The Obscure Egyptian God Medjed and His Bizarre Afterlife on the Japanese Internet. The Book of the Dead is an ancient Egyptian text describing the passage of departed souls into the afterlife and listing the spells they must recite to proceed through Duat (the Realm of the Dead).
In Spell 17, the god Medjed is mentioned: "I know the name of that Smiter among them, who belongs to the House of Osiris, who shoots with his eye, yet is unseen. " He is not referred to in any other context. Medjed remained buried in obscurity until 2012, when the British Museum held an exhibit on ancient Egypt at the Mori Arts Center Gallery in Tokyo.
Visitors were surprised by the god due to his unusual appearance and a certain similarity to the character Obake no Q-Taro (seen below). Japanese netizens quickly found Medjed to be cute, and began creating fan art of him. By 2013, Medjed had become a full-fledged meme, and took on a life of his own, as memes often do. The boy is creeped out by Medjed's gaze. Medjed zaps a cockroach to protect Osiris. Anicent Egyption inspired Cartoon. Naomi Campbell’s Eye of Horus House – By Luis de Garrido. EmailEmail A luxurious and spacious summer mansion, shaped like the ancient Egyptian Eye of Horus, is designed by Spanish architect Luis de Garrido.
The home is fittingly located on the Isla Playa de Cleopatra in Turkey, was a birthday gift for famous model Naomi Campbell from her boyfriend. The home, that sports 25 bedrooms and 5 lounges, is said to supply its need of water and electricity making it completely sustainable and quite inexpensive for a home of its size and technology. The eye’s black outline is made up of photovoltaic panels, which work in combination with a geothermal system to provide all the home’s energy needs. Rainwater is harvested, and an on-site biological system treats waste water. Although the greenhouse effect promotes natural heating, certain measures – such as landscaping and tilted louvers – ensure that the heat is bearable during the summer time. L'Egypte en images vue par... - Egypte de F1ADC. Exhibitions to Lend. The Dahesh Museum of Art has a rich tradition of organizing exhibitions centered on its extensive permanent collection of 19th-century academic art.
The curatorial staff has developed a series of exhibitions on subjects that are especially representative of the artists, ideals, and subject matter that dominated academic art during that creative era. The exhibitions listed here range from modestly scaled to substantial and major. In all cases, the exhibition checklist can be tailored to the needs and spaces of the borrowing institution. For further information, including proposed checklists, estimated figures for transportation and insurance, fees, and scheduling, please contact: J. Rediscovering Egypt The Dahesh Museum Of Art Collection. Fred Wilson: Were Ancient Egyptians Black, White or Brown? Discuss. Brooklyn, NEW YORK—Fred Wilson uses art objects to raise controversial issues.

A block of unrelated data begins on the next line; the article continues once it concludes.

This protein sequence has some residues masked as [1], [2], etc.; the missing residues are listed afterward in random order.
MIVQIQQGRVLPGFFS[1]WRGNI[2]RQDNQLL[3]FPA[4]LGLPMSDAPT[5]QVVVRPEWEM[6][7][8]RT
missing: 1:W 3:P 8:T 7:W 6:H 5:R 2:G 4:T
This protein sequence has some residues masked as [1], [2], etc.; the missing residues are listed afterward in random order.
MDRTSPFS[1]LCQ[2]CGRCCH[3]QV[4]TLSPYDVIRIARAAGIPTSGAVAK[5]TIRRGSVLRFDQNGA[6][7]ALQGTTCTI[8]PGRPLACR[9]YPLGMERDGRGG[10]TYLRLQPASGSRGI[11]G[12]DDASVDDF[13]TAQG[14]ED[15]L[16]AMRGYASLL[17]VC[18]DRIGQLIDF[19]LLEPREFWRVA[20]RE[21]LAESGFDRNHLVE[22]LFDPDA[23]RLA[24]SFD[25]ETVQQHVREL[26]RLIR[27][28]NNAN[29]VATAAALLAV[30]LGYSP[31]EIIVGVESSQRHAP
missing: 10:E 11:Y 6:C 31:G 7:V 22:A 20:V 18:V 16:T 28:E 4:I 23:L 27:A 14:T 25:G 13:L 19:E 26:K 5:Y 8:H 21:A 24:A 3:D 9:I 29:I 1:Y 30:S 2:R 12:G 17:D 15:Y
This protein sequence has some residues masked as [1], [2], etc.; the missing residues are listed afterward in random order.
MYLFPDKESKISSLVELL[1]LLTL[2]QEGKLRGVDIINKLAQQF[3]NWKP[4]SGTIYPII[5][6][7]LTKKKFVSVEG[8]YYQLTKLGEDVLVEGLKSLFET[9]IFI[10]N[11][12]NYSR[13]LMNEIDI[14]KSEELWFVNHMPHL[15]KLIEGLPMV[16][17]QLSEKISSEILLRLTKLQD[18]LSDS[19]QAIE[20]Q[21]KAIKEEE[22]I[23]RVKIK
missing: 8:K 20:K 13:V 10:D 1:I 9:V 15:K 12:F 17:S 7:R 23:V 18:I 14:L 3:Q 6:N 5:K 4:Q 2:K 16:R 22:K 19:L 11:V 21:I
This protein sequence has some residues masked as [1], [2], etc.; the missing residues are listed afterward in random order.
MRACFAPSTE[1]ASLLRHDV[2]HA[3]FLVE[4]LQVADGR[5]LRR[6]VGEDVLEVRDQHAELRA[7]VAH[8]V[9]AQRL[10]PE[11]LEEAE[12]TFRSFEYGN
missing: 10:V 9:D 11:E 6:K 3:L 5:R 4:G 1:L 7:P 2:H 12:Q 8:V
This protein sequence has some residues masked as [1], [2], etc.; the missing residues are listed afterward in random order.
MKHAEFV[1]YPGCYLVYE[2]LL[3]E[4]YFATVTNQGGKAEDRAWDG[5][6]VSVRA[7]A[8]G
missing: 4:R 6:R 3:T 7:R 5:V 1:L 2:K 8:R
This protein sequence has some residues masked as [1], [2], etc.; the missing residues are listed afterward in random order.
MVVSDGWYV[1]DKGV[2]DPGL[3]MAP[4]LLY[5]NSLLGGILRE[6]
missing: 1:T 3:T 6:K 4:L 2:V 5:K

Here he paints five identical, found heads labeled “Nefert-ite” a range of flesh tones. The installation asks, but does not answer, questions about ancient Egyptian identity, leaving it to viewers to discuss and debate. The exhibit copy quotes Wilson on his approach: “I use beauty as a way of helping people to receive difficult or upsetting ideas. The topical issues are merely a vehicle for making one aware of one’s own perceptual shift—which is the real thrill.” Born in the Bronx, Wilson lives and works in New York. Wilson was commissioned for a public art project in Indianapolis, Ind., that was recently canceled. because the community wasn’t comfortable the image of a freed slave serving as an inspirational symbol. In this video produced by PBS’s “Art21,” Wilson explains how he works. All photos by Arts Observer “Grey Area (Brown Version),” 1993 (paint, plaster and wood).
Egyptomanie & goût pour l'Antique on Pinterest. Yale Peabody Museum. THE GOODS: GOMDULLA THE LIVING PHAROAH. The above depiction of Gomdulla, the living Pharoah was drawn on sketchbook paper with pencil, pen and brush pens.
(Notice that Kirby or his inker left off one of the fingers on Gomdulla's right hand or did they put an extra on his left?) In JOURNEY INTO MYSTERY #61, we first meet the gaze of Gomdulla, a monstrous mummy that is on display in an Egyptian Museum. Two children are playing and accidentally trip a hidden stud on his foot. The gigantic mummy is then brought back to life, smashing his way out of the museum. An agent of Interpol is sent to investigate the worshippers of Gomdulla where he discovers the cult’s hide-out and attempts to arrest their leader. There were two other mummy characters who appeared at Atlas/Marvel in that general time period.
A listing of helpful sites here abouts that knows a thing or two about Kirby Monsters:Monsters of Jack KirbyMonsterblogComicCoverageComicMonsters. Ägyptisch. Annotated Bibliography for Egyptomania - Modern Literature. Literary & Textual Matters: modern (author?)
2004. Collecting MPM: Barbara Mertz, Elizabeth Peters and Barbara Michaels. Firsts: the book collector's magazine (June). Addy, S.M. 1998. Alcock, Anthony. 1995. Barker, Phillip. 1949. The Ancient Egypt Film Site. Les Amis du Louxor.